The work of OM Hong Kong is two-fold: It is a home office sending out recruits from Hong Kong churches to many OM fields, and we also have an outreach ministry to ethnic minorities coming into Hong Kong from South Asia.Read More
After praying about how they could serve their new community, OM workers set up the Doulos Centre, a resource for the surrounding non-Chinese population. The Doulos Centre offers multiple programmes, including homework tutoring, art projects and a girls’ group for children, as well as language classes, cooking groups and health seminars for women.
Among Christians in Hong Kong, OM’s trajectory in ministry among the ethnic minority was radical. “For most of our local churches, we only reach out to Chinese. For us to reach out to the other population in Hong Kong is new thing,” explained Lincoln, who joined OM Hong Kong in 2011.
Primarily, the team reaches out to the Pakistani community near the office. “From the outreaches, we become these Pakistanis’ first Hong Kong friends and first Christian friends,” Lincoln noted. As friends, the Pakistanis then invite the OM team into their homes, often asking for help with Chinese or with their children’s homework.
“We go to visit them, and then we engage with them, and we become their neighbour,” Lincoln described. “We celebrate their birthdays, even though some of them never celebrate their birthdays. We celebrated Christmas [together], although Muslims do not celebrate Christmas.”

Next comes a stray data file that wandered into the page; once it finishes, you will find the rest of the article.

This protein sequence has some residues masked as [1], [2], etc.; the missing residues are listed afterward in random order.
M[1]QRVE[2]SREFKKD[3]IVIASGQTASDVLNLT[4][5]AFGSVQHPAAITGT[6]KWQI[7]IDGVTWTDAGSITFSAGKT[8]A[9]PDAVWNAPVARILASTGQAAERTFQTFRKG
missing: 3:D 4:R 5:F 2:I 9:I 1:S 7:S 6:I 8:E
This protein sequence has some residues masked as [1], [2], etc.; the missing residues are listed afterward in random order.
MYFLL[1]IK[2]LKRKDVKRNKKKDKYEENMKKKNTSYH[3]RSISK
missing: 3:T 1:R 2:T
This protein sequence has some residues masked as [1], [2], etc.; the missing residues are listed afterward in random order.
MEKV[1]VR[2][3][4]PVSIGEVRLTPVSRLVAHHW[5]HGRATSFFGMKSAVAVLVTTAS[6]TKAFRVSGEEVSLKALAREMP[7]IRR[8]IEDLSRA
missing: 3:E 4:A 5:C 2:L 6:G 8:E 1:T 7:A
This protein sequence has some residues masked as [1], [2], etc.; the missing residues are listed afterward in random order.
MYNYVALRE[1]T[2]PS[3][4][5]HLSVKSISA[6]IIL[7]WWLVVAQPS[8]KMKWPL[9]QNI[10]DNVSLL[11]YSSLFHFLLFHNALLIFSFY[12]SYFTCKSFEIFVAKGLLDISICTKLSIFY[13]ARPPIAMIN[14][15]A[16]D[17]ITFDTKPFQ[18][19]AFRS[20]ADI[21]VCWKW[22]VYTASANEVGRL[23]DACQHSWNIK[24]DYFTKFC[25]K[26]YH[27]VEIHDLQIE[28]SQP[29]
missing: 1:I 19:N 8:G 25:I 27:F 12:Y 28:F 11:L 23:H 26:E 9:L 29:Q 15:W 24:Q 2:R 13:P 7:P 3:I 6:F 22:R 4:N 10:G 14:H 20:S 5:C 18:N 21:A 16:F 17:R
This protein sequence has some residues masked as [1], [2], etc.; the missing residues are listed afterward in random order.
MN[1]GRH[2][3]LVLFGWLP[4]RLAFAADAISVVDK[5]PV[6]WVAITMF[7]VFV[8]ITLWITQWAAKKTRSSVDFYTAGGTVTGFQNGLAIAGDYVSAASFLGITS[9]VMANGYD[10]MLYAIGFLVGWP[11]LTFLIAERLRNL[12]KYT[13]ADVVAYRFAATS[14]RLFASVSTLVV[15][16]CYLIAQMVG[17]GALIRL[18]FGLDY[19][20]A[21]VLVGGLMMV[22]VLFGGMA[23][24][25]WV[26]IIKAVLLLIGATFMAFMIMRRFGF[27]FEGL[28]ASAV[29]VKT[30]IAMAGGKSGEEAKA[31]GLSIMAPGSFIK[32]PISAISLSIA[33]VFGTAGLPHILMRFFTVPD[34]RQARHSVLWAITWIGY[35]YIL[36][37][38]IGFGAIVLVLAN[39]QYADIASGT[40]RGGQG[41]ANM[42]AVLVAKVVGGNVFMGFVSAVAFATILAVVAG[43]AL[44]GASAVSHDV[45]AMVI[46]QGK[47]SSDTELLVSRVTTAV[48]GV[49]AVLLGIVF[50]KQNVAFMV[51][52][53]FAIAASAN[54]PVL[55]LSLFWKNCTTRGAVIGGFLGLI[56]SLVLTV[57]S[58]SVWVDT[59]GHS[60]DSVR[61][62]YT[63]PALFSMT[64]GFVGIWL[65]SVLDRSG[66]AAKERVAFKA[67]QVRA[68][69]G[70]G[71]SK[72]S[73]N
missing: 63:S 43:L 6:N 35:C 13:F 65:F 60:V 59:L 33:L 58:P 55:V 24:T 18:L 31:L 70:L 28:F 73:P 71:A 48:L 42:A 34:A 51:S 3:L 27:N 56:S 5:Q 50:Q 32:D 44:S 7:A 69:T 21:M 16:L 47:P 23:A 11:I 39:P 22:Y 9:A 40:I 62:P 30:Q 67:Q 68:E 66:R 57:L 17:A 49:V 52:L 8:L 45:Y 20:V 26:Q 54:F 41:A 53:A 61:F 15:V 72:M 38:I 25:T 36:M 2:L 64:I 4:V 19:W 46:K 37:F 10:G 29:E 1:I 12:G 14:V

OM Hong Kong works in tandem with local churches, recruiting volunteers for various outreaches, but all are “starting from zero,” Lincoln stated.
“We are very fresh and new to serve the Muslims,” Vanessa reiterated. “In our local Chinese church culture, we are never cross cultural. For all of us, we are just following the calling of God…. We need to learn from zero.”
To help the team learn how to connect with Muslims, Johnson*, a Pakistani pastor who served in Pakistan with OM for over 20 years, joined the team in Hong Kong.
At first he struggled to connect with the Pakistani community—significantly different than his countrymen in Pakistan—but over the last year and a half, he has gradually gained understanding about how to bridge the cultures.
Johnson organises outreaches and literature distribution; he also speaks to and prays for the Pakistanis in their heart language. During his first visit to a Pakistani home in Hong Kong, the man in the house shared his opinion about the OM team. “I found these people very loving,” he told Johnson. “They teach us how we can love our kids. In Pakistan, we don’t care about love…. In our country, there is not blessing, but in this country, we feel secure. We feel blessing.”
In an effort to “see the unseen,” Vanessa also volunteers as a social worker at a rural village school, whose students are 98 per cent ethnic minority. Most Chinese in Hong Kong avoid the area, she stated. “In the community, they have a very serious problem of discrimination. The local community don’t recognise that they are their neighbours.”
The school is not Christian, so volunteers cannot share the gospel in the classroom, but when students or their families ask about faith outside of class, they are free to answer. Too, the OM workers teach the children biblical values and connect with their families, looking for ways to love those often ignored by the majority population.
At a recent event hosted by the team, a Muslim boy from the school stood inside a church next to a cross. “He was talking about how he loves his neighbour,” Vanessa described. “His family was the first family where we could do a home visit.”
Pray for the team in Hong Kong as they establish cross-cultural relationships and share the love of Jesus with Muslims.
Nicole James is a world traveller and writer for OM International. She’s passionate about partnering with believers to communicate the ways God is working across the globe.
Published: Friday, 19 January 2018
Credit: Nicole James